Good morning, and Happy Holidays to Miami Marlins nation. Today’s countdown article — Chapter 69 — features another four players from the Marlins first 28 seasons of play.
Today’s group of four all fall within the 250-to-799 PA/BF bracket, and all posted a brWAR below replacement level through their time with Florida/Miami.
238. Dan Miceli
Dan Miceli is a six-foot-one right-handed pitcher from Newark, New Jersey. In 1990, aged 19, he signed his first professional deal to play in the Kansas City Royals system. At the 1993 trade deadline, they sent him to the Pittsburgh Pirates with Jon Lieber for Stan Belinda. A month later, on his 23rd birthday, he made his major league debut.
Miceli played four seasons for the Pirates, and came out of the bullpen 130 times along with nine starts. He then played two seasons with the San Diego Padres, making an additional 133 relief appearances. Prior to appearing with the Marlins, Miceli was 25-27 with a 4.77 ERA and 361 whiffs in 400 1⁄3 innings. After the 1999 season concluded, the Padres traded him to the Marlins for Brian Meadows.
Miceli posted a 6-4 record in his first season for Florida, with a 4.25 ERA over 48 2⁄3 innings. He posted a 4.25 ERA and struck out 40, registering a team-best 1.295 WHIP, minimum 30 innings. Miceli held opponents to a .242/.311/.355 slashline, getting an impressive 64 percent of his offerings over the plate. Maybe most impressively, he stranded 13-of-14 inherited baserunners.
On April 16, Miceli came into a 5-5 tie against the Chicago Cubs, with two runners and one out. He then struck out Glenallen Hill and got Eric Young to fly out. After opening the ninth with a pair of walks, he struck out Mark Grace and Henry Rodriguez before getting Shane Andrews to fly out. He earned the win on a Cliff Floyd home run in the top of the 10th inning.
Miceli was less of a standout for the Marlins in 2001. He played in 29 games, but went 0-5 with a 6.93 ERA, a 1.622 WHIP, and a .287/.354/.495 opposing slashline. Despite the bad stuff, he hit a career-high with 11.3 K/9 over 24 2⁄3 innings. On May 3, he pitched a perfect eighth inning, striking out the side on 11 pitches in an 8-3 win against the San Francisco Giants. On June 25, the Marlins released Miceli.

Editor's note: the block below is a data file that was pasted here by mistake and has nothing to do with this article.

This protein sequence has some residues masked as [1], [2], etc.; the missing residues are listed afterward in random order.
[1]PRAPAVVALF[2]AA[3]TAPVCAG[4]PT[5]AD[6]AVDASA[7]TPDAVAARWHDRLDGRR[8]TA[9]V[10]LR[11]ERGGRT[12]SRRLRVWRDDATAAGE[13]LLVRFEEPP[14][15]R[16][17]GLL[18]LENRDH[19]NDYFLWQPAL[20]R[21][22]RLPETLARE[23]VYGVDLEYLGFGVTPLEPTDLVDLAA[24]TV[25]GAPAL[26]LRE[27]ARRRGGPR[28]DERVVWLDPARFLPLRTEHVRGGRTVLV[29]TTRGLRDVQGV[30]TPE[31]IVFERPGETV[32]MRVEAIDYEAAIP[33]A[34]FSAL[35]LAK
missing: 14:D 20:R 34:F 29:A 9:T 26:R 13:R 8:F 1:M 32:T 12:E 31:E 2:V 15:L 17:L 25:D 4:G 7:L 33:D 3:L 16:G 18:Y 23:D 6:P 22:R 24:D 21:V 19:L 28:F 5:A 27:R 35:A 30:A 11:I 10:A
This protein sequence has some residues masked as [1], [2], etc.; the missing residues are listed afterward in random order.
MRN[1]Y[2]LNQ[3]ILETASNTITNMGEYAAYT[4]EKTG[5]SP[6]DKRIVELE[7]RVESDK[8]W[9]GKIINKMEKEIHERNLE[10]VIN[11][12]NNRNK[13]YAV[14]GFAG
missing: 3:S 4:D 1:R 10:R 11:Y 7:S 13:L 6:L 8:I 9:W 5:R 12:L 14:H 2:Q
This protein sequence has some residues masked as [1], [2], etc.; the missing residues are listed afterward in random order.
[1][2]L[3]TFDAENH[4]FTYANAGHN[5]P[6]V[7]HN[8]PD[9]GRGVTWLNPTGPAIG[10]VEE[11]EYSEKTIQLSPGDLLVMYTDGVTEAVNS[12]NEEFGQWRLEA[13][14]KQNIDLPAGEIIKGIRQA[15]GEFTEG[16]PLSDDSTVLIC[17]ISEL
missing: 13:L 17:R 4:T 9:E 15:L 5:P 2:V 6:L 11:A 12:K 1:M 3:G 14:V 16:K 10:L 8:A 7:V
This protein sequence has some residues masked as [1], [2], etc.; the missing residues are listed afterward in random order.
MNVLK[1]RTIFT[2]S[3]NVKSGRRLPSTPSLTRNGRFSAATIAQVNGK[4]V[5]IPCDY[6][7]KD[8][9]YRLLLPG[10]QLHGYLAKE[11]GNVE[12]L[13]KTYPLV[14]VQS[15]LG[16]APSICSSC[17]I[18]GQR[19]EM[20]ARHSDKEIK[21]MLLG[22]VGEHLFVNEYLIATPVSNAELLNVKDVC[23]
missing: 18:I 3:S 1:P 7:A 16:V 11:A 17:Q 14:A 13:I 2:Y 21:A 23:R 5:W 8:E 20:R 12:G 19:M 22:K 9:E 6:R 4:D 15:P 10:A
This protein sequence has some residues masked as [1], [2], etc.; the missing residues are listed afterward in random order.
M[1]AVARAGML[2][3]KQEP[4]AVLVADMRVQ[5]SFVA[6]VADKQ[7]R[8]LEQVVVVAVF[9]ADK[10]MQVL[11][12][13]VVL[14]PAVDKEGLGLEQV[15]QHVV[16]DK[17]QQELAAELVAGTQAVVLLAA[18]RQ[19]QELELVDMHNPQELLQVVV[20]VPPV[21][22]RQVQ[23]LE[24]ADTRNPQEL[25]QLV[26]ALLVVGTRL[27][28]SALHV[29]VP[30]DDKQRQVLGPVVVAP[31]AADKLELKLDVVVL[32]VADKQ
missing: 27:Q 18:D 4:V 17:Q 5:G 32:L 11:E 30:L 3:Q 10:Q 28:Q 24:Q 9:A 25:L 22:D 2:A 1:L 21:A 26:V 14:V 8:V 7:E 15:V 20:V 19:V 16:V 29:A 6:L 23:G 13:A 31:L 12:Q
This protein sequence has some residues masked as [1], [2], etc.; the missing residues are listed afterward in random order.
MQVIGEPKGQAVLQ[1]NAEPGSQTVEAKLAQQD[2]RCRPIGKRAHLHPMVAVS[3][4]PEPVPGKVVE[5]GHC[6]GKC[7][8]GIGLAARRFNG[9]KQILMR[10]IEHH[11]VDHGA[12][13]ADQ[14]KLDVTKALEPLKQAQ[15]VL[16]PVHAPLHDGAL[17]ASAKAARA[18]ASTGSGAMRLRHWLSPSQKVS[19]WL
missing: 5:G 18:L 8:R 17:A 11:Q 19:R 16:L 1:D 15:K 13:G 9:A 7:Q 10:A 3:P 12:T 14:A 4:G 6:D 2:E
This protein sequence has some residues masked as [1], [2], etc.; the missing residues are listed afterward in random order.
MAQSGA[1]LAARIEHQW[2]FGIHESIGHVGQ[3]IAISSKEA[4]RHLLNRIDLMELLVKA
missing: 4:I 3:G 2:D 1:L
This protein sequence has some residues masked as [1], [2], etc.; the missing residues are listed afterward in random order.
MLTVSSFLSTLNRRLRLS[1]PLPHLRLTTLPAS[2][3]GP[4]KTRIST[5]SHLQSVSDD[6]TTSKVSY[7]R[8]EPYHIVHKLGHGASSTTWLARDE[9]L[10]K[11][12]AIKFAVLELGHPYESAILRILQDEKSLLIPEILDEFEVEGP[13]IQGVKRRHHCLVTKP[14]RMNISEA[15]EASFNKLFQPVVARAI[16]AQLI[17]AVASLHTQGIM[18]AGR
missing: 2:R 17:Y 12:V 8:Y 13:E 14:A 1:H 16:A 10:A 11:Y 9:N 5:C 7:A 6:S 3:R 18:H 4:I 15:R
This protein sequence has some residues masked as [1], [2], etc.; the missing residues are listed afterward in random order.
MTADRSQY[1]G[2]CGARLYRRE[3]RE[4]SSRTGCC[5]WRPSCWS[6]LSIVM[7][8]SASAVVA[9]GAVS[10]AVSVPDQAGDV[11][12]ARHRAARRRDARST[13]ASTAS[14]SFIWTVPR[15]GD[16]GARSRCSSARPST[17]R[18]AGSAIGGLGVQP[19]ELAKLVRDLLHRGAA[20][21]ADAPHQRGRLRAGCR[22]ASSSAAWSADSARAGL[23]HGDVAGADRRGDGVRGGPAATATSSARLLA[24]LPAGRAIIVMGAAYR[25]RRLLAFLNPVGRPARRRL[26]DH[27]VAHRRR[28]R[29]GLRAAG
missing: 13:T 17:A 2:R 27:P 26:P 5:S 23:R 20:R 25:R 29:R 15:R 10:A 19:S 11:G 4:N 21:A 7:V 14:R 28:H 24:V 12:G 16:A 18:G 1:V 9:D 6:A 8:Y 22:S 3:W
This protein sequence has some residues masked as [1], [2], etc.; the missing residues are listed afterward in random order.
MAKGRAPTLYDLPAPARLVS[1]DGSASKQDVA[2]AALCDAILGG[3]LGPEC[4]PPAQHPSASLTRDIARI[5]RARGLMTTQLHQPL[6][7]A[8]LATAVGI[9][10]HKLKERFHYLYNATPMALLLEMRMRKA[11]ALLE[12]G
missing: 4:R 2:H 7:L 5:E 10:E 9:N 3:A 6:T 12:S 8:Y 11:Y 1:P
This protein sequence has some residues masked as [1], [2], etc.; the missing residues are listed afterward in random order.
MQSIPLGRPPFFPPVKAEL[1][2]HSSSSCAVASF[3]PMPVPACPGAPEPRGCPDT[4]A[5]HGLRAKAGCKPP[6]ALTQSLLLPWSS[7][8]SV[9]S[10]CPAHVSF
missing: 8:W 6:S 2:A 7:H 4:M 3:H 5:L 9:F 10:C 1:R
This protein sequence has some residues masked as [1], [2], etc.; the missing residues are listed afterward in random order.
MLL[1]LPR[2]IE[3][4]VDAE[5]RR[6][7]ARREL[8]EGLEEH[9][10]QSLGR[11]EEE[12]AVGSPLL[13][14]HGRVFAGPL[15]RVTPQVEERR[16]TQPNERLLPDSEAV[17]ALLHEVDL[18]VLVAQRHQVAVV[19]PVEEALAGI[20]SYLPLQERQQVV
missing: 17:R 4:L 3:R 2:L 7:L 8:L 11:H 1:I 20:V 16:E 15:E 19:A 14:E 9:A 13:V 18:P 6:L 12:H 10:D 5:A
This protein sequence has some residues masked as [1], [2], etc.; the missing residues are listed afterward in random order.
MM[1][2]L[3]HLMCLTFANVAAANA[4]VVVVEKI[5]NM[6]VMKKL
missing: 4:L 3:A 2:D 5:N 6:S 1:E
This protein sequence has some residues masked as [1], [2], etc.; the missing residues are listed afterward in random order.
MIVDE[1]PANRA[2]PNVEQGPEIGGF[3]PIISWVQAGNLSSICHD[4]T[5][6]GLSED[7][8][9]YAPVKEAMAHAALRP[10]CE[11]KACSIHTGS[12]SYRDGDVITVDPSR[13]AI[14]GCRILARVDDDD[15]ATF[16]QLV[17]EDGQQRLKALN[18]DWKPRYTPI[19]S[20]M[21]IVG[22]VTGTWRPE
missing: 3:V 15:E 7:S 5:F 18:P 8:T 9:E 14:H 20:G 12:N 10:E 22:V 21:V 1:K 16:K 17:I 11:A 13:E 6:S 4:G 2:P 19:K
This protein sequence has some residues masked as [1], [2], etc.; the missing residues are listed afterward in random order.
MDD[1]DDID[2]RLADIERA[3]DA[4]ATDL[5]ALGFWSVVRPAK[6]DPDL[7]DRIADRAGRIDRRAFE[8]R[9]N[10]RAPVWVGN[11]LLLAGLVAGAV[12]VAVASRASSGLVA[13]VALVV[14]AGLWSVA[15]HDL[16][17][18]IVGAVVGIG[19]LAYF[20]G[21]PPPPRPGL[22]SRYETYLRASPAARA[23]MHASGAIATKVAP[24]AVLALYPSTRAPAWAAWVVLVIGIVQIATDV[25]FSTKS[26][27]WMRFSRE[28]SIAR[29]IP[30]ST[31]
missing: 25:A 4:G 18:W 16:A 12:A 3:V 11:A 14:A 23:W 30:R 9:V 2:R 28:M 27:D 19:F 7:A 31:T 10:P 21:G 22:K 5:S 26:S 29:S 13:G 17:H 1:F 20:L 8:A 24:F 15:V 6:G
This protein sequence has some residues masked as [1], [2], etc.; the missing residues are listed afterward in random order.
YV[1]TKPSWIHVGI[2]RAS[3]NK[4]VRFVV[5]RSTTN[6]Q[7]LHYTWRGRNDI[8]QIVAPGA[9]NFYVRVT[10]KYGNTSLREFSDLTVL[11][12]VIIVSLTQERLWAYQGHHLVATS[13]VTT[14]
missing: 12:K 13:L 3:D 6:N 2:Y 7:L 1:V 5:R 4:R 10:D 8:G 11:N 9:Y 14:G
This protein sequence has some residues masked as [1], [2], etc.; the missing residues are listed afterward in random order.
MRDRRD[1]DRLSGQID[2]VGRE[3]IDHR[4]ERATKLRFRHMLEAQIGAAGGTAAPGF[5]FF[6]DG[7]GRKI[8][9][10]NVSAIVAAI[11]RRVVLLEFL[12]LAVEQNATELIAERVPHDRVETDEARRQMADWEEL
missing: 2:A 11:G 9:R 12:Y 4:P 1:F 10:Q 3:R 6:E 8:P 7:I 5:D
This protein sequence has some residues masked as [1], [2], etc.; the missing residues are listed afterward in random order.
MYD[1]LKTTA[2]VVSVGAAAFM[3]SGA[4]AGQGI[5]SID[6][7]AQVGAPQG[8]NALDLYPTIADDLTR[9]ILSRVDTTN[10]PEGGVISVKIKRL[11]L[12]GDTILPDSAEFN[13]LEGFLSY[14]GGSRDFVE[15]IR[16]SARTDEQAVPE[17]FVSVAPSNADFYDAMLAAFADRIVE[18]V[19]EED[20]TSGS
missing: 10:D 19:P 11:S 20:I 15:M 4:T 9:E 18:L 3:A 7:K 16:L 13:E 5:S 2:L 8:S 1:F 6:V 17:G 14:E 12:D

237. Garrett Jones
Garrett Jones is a six-foot-five first baseman out of Harvey, Illinois. In 1999, the Atlanta Braves took him in the 14th round out of Victor J Andrew HS. He played in their minor league system for three years, but got released in 2002. The Minnesota Twins signed him three days later, and it was with them for whom Jones made his major league debut in 2007.
Jones went 16-for-77 from the plate for the Twins that year, but didn’t get back to the majors in 2008. Granted free agency after that season, he inked a deal with the Pittsburgh Pirates. He ended up playing five full seasons with the Bucs, appearing in 677 games and hitting .256/.318/.462 with 100 home runs and 325 RBI. Granted free agency once more following 2013, Jones signed with the Marlins through free agency.
Jones, who turned 33 in the middle of his lone season with the Marlins, ranked third on the club with 146 appearances. He went 122-for-496 from the plate for a .246 average, with 33 doubles, a pair of triples, and 15 long-balls. He totaled 53 RBI, scored 59 runs, drew 46 walks, and struck out 116 times. His OPS+ said he was above average, but just barely, at 101.
From May 12 through May 23, Jones went 17-for-38 with 10 extra base hits and 10 RBI to his credit. Through the season, he had 30 multi-hit games, including nine where he collected three or more. His best effort of the season, going by WPA, was on May 20 in a 6-5 loss to the Philadelphia Phillies. Jones batted fifth and went four-for-five with a pair of doubles and two RBI.
Defensively, Jones played 1080 1⁄3 innings at first base for Miami, making 13 errors to land on a .988 fielding percentage. He also played 60 innings in right field, making eight plays without an error. After the conclusion of the season, the Marlins traded him, along with Nathan Eovaldi and Domingo German to the New York Yankees for Martin Prado, David Phelps, and cash. Jones hit .215 in 57 games for the Bombers, and did not appear following the 2015 campaign.